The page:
Editor’s Note: An inaccuracy has been brought to my attention. In my original article I quoted an earlier article which stated that the exterior of The Sea Mist was the work of “the subsequent nine owners.” That is not true. One man – Fred Morrison is responsible for “the look.” We have made that correction and apologize for the error. You might also want to take a look at the Letters to the Editor which follow.
Her petticoats are a little frayed and her bonnet is a bit askew, but never fear, by this time next year The Sea Mist will be back in fine form with a re-do that’s befitting her glamorous personality.
“Everything is going back almost exactly they way it was,” said Barry Sharer, co-owner of Sea Mist LLC. Built in 1873 as part of a promotion to develop the east end of the island, The Sea Mist will be restored as everyone remembers her, complete with cupola and a red and white exterior.
Sharer, who is the eleventh owner of the Sea Mist, said great pains were taken to look at old pictures of the house and restore The Sea Mist to her original likeness. Well, not exactly original. Most people don’t know this but, the ORIGINAL Sea Mist was not your standard Victorian. It was, for example, only two stories high. The mansard roof, which functions as another floor, and the cupola were all added in 1962 after the March nor’easter by building contractor/owner Fred Morrison.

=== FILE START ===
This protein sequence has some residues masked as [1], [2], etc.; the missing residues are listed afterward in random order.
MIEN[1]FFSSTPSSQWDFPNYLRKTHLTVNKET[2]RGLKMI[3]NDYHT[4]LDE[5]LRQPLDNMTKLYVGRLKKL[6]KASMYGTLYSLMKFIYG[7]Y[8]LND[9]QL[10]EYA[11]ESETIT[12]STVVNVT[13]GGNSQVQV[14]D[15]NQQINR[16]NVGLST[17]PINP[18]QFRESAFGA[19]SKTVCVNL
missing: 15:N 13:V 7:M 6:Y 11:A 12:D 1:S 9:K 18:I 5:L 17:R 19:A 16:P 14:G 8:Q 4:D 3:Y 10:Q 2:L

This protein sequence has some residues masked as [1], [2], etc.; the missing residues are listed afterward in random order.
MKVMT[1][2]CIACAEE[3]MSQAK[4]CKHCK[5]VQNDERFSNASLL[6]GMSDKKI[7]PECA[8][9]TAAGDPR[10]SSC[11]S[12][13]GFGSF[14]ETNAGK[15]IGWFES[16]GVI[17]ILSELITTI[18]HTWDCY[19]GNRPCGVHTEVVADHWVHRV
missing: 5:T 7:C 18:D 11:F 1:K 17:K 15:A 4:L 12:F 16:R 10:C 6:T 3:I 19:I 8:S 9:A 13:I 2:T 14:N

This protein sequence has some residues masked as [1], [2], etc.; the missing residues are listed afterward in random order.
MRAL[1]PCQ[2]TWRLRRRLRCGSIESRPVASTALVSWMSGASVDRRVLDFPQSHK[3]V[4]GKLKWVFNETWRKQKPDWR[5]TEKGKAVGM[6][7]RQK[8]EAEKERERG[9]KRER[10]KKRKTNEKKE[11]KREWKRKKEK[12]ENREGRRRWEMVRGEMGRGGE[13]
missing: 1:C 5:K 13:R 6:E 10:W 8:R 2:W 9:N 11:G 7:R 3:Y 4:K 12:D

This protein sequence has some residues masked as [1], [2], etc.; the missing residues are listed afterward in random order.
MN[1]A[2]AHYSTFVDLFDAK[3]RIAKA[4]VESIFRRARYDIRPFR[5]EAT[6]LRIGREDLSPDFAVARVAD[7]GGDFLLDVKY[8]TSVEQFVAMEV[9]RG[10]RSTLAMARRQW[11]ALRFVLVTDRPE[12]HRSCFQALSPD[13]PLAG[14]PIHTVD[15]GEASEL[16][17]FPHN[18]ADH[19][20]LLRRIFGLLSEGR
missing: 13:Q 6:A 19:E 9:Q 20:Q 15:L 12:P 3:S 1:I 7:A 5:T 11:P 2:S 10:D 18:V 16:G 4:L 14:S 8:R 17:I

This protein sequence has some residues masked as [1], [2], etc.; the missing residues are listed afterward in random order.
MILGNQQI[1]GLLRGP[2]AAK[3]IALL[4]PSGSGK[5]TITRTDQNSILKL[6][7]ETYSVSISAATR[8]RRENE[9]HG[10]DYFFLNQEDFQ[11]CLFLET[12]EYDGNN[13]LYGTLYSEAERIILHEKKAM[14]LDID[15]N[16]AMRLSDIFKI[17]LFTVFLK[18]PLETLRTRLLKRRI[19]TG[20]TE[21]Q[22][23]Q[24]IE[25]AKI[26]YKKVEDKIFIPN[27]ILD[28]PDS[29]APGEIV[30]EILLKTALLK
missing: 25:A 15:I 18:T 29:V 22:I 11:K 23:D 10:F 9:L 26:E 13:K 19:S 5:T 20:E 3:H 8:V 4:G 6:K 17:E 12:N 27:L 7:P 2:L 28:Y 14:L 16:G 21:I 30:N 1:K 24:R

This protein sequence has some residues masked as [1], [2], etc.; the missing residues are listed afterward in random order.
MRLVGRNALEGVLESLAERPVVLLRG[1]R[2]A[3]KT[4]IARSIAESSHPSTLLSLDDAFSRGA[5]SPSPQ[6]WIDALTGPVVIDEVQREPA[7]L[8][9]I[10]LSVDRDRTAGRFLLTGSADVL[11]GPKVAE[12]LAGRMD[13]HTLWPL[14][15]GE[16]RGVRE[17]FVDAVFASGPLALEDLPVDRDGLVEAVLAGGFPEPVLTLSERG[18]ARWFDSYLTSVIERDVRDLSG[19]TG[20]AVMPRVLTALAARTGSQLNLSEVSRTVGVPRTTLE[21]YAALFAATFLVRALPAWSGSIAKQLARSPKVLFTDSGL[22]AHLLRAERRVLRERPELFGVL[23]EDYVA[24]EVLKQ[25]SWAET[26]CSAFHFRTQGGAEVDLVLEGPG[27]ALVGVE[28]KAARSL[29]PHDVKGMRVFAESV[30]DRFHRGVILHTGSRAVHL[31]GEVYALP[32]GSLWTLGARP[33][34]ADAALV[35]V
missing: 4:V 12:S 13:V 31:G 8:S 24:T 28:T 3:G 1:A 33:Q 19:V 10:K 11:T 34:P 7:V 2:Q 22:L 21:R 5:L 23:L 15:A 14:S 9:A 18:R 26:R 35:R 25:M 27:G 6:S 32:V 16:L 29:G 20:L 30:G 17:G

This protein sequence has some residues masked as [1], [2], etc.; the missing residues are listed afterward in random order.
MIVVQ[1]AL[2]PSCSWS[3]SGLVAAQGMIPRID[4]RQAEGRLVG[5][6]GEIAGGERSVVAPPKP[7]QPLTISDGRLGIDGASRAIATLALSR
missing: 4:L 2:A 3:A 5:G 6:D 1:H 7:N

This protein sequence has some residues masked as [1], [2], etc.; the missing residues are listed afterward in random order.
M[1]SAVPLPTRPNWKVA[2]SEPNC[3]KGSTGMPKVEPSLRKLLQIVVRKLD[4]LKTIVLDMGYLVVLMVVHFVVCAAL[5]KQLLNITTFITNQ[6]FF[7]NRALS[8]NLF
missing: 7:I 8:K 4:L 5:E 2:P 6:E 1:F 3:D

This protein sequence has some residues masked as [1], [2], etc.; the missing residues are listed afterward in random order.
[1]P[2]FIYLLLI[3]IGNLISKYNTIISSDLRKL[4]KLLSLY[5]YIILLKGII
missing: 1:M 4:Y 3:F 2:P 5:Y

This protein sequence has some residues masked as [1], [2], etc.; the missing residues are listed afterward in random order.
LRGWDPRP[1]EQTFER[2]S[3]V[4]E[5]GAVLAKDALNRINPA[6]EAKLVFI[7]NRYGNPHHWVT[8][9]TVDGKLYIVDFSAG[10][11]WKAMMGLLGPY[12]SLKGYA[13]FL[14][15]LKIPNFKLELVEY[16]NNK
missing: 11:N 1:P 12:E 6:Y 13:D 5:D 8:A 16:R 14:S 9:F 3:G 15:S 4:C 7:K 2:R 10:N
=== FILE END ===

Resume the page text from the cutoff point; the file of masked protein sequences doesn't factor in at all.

According to Morrison’s daughter, Susan Morrison Teitelman, “My father was excited about the prospect of turning this once grand house into a business that would allow his family to spend the summers in Cape May. By the following summer, The Sea Mist was open for business.”
Although the interior walls were changed by subsequent owners, Morrison, who died in 1999, is responsible for the look so many of us think of as being quintessential Cape May. The house is, in fact, the most photographed house in Cape May.
That said, Sharer confirmed that the restorations will bring the house back to way it is pictured in so many posters, postcards and illustrations. The exterior, for example, will be red but a deeper red than currently on the house. He said when construction started two weeks ago, they found an undercoating of paint which is truer to the pictures they have. And about that color—Susan Morrison Teitelman has some insights on that as well. “My father was an avid Philadelphia Phillies fan—need I say more? Locals always knew when the Phillies won because from the top of that cupola, the red and white Phillies flag would be flying the next day. If they lost, no flag. Interesting at the time, the founding fathers were not too happy with the red and white building in that prestigious part of town.”
In terms of the current re-do, Sharer said great pains have been taken to ensure that the quality of the workmanship is very high. Much of the previous carpentry work was done with inexpensive lumber. Additions, instead of being spliced to integrate the add-on to the main frame of the structure, were nailed onto the building.
Reggie McMillan toured the Sea Mist some years ago and remembers walking up the stairs to the third floor or mansard roof (a sloping roof which holds another story of rooms) and seeing the ground through the floor boards. “When I got to the cupola,” he said, “I could feel the house shake in the wind. The wood was old and not really substantial. I’m very glad to see the old girl get a face lift. I hope I can take a tour of her again when she’s finished.”